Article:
A device that shuts down a vehicle's engine if the driver has been drinking reduces the chances that chronic drunken drivers will be rearrested for alcohol-related traffic violations, a University of Maryland at College Park study has found.
The study, released yesterday and funded by the Insurance Institute for Highway Safety, was the first in the nation to investigate whether an ignition-interlock system has an effect on repeat offenses among randomly selected drunken drivers.
It found that just 17 out of 698 repeat drunken drivers who had the $700 interlock system installed on their vehicles' ignition systems committed alcohol-related traffic violations over a one-year period beginning in 1992.
But 46 of those in a control group of 689 repeat offenders without the device had alcohol-related violations in the same period of time.
"This shows that the device does work," said Allan Williams, a vice president for research at the Insurance Institute. "The goal now is to find if it will work when it comes off of the vehicle."
Participants in the study were randomly selected from drivers who had committed two or more alcohol-related traffic offenses in the preceding five years, or three or more offenses in the preceding 10 years. The drivers sought to have their licenses reinstated.
A second phase of the study -- to see how the 698 drivers who had the device perform behind the wheel without it -- will be released in mid-September.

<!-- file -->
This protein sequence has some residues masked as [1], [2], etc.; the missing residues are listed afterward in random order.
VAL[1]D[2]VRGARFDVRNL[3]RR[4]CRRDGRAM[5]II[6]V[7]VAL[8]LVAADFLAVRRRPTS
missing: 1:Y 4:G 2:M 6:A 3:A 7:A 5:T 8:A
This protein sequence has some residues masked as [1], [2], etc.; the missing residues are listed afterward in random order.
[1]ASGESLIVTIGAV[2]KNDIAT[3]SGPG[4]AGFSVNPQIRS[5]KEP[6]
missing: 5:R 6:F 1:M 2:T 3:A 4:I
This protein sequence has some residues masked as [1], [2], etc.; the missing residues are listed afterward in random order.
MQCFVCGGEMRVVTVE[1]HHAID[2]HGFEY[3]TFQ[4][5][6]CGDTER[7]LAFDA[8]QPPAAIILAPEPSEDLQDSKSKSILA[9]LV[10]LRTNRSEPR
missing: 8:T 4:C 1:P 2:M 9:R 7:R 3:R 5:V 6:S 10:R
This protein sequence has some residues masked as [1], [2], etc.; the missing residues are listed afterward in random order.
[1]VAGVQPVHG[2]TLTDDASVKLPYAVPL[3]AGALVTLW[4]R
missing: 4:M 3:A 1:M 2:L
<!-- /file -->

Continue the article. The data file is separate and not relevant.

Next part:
The interlock system, used in about 35 states, resembles a microphone and contains a Breathalyzer. It is attached to the dashboard and wired into the ignition system, halting the engine if a driver, who exhales into a plastic mouthpiece for five seconds, registers a blood alcohol level of .025 percent or higher.
In Maryland, a driver is considered "under the influence" if the blood alcohol level is .07 percent and "intoxicated" if the level is .10 percent or above.
Repeat drunken driving arrests are a problem on the nation's roads -- of the 1.4 million arrests annually for driving while under the influence of alcohol, one-third are repeat offenders, said Julie A. Rochman, director of communications for the Insurance Institute.
In Maryland, there were 3,651 alcohol-related traffic convictions by repeat offenders last year, said Jim Lang, a spokesman for the Motor Vehicle Administration. In 1995, alcohol was blamed for 35 percent of the 683 traffic fatalities and 7,767 injuries.
Other states have reported successes with the interlock system. In West Virginia, where a program began with 787 drivers in July 1993, the rearrest rate for current and past participants is about 1 percent.
In Maryland, in addition to those who participated in the study, 551 drivers were ordered to install the ignition interlock system in their cars last year by the MVA's Medical Advisory Board.
Judges and the MVA's administrative judiciary unit also have jurisdiction to impose the system on repeat offenders seeking to have a license reinstated, said Lang.
State Del. Phillip D. Bissett, an Anne Arundel County Republican, applauded the study yesterday. Bissett, a fan of the ignition lock, last year sponsored legislation allowing the MVA to offer interlock as an option to DWI offenders seeking license reinstatement.
"This just goes to prove what we've been saying all along," Bissett said. "I am absolutely convinced that this shows that this device will get drastic results -- like saving lives."
Pub Date: 4/24/97